Security with Blue Jays allows Alvarez to relax

Security with Blue Jays allows Alvarez to relax

LAKELAND, Fla. -- It was just one year ago that Henderson Alvarez was getting ready for his second stint with Class A Dunedin.

Fast-forward 12 months, and Toronto's right-hander is not only entering his second big league camp, but he already has a spot locked up in the Blue Jays' starting rotation.

Alvarez went through a memorable year in 2011 in which he advanced up the Blue Jays' Minor League ranks en route to firmly establishing himself in the big leagues by the end of the season.

"I feel like I'm more relaxed this spring," Alvarez said Monday through interpreter Luis Rivera. "I got a chance to pitch in the big leagues last year, and that experience has given me a chance to be a little more relaxed and work on my pitches.

"[Last spring] I was watching every game. I was watching how our pitchers attack the hitters, and how they were trying to get people out. That was something that I learned, I studied and practiced last year, and hopefully this year I can continue to do that."

Alvarez's stint with the Dunedin Blue Jays in 2011 lasted just two outings before he received a promotion to Double-A New Hampshire. Once there, he proceeded to go 8-4 with a 2.86 ERA while striking out 66 in 88 innings of work.

Those numbers were enough to catch the eye of the Blue Jays front office and prompted an even faster-than-expected promotion to the Majors. That occurred on Aug. 10, when Alvarez debuted at the young age of 21 against Oakland.

Despite the lack of experience, Alvarez handled the transition with relative ease. He went 1-3 with a 3.53 ERA in 10 starts and lasted at least six innings in each of his final eight outings.

"Everybody always talked -- the development staff always talked and raved about his throwing capability, and it's so important to be able to get outs with your fastball," Blue Jays manager John Farrell said. "You can't hide at this level, and you have to be able to get outs with your fastball, particularly in the strike zone, and he's capable of doing that with the heavy sinker.

"That's what has allowed him to transition to the big leagues. I know it was a short glimpse -- the number of innings he threw last year -- but that's going to be the pitch that allows him to stay here and be successful."

Alvarez made his spring debut on Monday afternoon against the Tigers and pitched one scoreless inning, his only blemish a two-out walk to Miguel Cabrera. Alvarez threw only fastballs and changeups, but he will begin incorporating a slider/cutter combination when his next outing is expanded to two innings.

The previous knock against Alvarez was that he didn't have a consistent third pitch to rely on, and it's development will be crucial in taking the next step of his career. That process began last season, when he started off with a curveball only to have it ditched in favor of the slider because of mixed results.

Alvarez, who walked just eight batters in 63 2/3 innings last year, spent the offseason trying to refine the slider in the hopes of being able to use it on a more regular basis this season. That could improve his strikeout rate (5.7 per nine innings), but perhaps more importantly, it will give American League hitters something else to think about when they step into the batter's box.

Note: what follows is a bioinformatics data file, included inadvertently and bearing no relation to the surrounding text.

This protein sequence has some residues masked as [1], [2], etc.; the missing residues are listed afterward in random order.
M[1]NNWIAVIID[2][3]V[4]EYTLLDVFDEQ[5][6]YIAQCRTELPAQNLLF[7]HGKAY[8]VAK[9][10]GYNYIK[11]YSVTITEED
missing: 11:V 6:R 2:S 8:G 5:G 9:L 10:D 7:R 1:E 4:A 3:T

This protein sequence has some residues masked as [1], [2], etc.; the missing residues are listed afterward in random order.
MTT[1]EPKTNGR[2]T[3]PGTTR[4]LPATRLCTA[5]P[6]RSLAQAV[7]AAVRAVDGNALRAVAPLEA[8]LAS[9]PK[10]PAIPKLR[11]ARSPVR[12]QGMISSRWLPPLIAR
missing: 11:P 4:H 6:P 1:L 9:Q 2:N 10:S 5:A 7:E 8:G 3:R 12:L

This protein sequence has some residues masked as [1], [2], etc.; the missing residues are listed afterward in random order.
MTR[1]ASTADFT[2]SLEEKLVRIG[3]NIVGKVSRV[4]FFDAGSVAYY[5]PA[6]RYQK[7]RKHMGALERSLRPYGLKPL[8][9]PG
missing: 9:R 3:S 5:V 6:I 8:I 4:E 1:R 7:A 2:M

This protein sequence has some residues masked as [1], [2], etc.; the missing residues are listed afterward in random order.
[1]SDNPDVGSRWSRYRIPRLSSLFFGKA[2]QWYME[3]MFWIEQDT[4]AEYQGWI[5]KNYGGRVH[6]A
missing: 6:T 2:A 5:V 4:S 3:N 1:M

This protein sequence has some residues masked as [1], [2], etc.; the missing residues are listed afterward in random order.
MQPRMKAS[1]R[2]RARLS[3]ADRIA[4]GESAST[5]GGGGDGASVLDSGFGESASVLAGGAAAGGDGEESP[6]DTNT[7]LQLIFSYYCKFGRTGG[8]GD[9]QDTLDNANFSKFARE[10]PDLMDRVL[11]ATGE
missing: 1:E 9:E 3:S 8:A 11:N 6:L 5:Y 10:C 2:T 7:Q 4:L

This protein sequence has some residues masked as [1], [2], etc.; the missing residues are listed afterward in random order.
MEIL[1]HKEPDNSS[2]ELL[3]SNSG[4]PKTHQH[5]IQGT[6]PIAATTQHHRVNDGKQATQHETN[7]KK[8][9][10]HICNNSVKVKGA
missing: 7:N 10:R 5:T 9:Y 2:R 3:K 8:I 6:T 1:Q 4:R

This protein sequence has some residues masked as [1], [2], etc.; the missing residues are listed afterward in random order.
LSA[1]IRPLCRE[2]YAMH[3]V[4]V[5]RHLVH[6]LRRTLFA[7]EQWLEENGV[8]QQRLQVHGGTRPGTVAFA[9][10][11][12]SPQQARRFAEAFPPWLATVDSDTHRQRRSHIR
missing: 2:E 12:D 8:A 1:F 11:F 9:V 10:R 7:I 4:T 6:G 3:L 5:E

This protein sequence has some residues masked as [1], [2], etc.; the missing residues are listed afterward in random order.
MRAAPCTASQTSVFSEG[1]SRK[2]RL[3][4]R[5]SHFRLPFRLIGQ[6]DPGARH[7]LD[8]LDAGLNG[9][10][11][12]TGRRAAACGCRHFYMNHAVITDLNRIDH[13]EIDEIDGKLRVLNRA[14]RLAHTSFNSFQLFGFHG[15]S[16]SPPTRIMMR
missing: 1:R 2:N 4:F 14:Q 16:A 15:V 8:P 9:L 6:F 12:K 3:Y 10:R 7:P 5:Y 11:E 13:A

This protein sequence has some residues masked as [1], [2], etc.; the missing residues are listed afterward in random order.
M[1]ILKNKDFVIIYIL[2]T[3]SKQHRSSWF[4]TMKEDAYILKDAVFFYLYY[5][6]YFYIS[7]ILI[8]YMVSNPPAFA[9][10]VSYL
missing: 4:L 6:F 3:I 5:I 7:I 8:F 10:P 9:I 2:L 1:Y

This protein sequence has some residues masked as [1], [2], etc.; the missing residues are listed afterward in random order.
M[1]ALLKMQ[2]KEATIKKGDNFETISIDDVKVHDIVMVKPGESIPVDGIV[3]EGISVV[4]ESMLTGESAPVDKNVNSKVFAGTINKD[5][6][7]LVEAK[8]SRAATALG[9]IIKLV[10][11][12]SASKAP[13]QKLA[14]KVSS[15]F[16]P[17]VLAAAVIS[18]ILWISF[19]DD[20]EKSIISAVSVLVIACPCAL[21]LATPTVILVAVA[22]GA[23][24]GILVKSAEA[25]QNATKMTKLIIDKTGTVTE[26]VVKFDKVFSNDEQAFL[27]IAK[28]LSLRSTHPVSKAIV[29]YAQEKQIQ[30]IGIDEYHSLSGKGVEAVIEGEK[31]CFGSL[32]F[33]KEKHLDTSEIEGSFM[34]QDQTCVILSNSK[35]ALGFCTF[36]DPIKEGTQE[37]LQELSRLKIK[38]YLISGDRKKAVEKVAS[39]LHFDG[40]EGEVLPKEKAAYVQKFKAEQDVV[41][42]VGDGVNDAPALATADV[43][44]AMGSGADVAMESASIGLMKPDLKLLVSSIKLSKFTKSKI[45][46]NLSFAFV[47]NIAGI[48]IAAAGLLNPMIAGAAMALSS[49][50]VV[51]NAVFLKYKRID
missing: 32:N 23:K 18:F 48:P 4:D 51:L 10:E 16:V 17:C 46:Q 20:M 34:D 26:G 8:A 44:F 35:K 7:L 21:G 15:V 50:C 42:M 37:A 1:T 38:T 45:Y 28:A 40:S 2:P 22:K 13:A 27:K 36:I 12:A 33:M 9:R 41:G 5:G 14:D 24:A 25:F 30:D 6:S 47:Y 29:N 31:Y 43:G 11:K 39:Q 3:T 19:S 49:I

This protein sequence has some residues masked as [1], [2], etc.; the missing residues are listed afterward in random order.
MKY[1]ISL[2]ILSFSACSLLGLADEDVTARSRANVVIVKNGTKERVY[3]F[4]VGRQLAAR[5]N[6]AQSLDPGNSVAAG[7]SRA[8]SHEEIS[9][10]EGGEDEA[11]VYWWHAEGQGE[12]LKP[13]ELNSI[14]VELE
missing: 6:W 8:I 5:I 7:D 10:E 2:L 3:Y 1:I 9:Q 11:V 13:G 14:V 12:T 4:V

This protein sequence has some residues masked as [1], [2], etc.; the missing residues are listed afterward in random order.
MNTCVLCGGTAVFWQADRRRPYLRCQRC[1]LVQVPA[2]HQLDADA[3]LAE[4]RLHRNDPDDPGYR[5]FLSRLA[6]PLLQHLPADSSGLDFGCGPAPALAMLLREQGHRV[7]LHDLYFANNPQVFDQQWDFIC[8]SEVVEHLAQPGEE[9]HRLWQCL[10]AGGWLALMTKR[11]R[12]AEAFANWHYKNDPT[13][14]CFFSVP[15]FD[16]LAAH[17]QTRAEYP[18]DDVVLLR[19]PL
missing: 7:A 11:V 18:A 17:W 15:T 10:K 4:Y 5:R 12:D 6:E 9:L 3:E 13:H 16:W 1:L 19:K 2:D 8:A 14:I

"The way he finished last year, I think he got a better feel for shortening up and creating a little more power to it, where it gave it a little bit more of a later action when it approached the strike zone," Farrell said of the slider. "It's a pitch that he felt more comfortable with as the year went on, and it gives him three distinct pitches.

"It's not adding any pressure to his elbow or his arm, and it's a pitch that at this level, the later the action to get quality big league hitters out, I feel like it's a pitch that will give him that opportunity to do that."

At the Blue Jays' request, Alvarez didn't take part in Winter League ball during the offseason for the first time in his professional career. Following a long season, the club wanted to provide Alvarez with more rest, so he worked out with his former team, Tiburones de la Guaira.

"When I was in Venezuela I faced some hitters -- I threw about five live batting practices, facing hitters from other organizations," said Alvarez, who was signed by Toronto as an undrafted free agent in 2008.

"I was doing everything that was needed to [get done] -- and that I did before -- just to come to Spring Training. I was working out with the team, I was throwing bullpen [sessions], and I was doing everything with the team except they didn't let me pitch [in a game]."

Alvarez's path to the Major Leagues is one that the Blue Jays hope some of their other top prospects can emulate. He was able to use last year's experience in Spring Training to further his development and speed up his transition to the upper levels.

There's hope within the organization that the likes of Drew Hutchison, Deck McGuire and Chad Jenkins will experience a similar development this season.

"You would hope that would be the case with every guy that comes into big league camp for their first time," Farrell said. "They're not only making an impression for the front office and the field staff, but just getting into games against guys that they've either read about or seen on ESPN.

"It goes a long way in their belief that they can compete at this level, that's what we would hope that Drew Hutchison will take out of this Spring Training, that's what we hope [catcher] Yan Gomes would take out of this Spring Training or any first-time player that's here in camp, and it can go a long way to shortening down the learning curve or the path to contribute here."

Gregor Chisholm is a reporter for MLB.com. Read his blog, North of the Border, and follow him on Twitter @gregorMLB. This story was not subject to the approval of Major League Baseball or its clubs.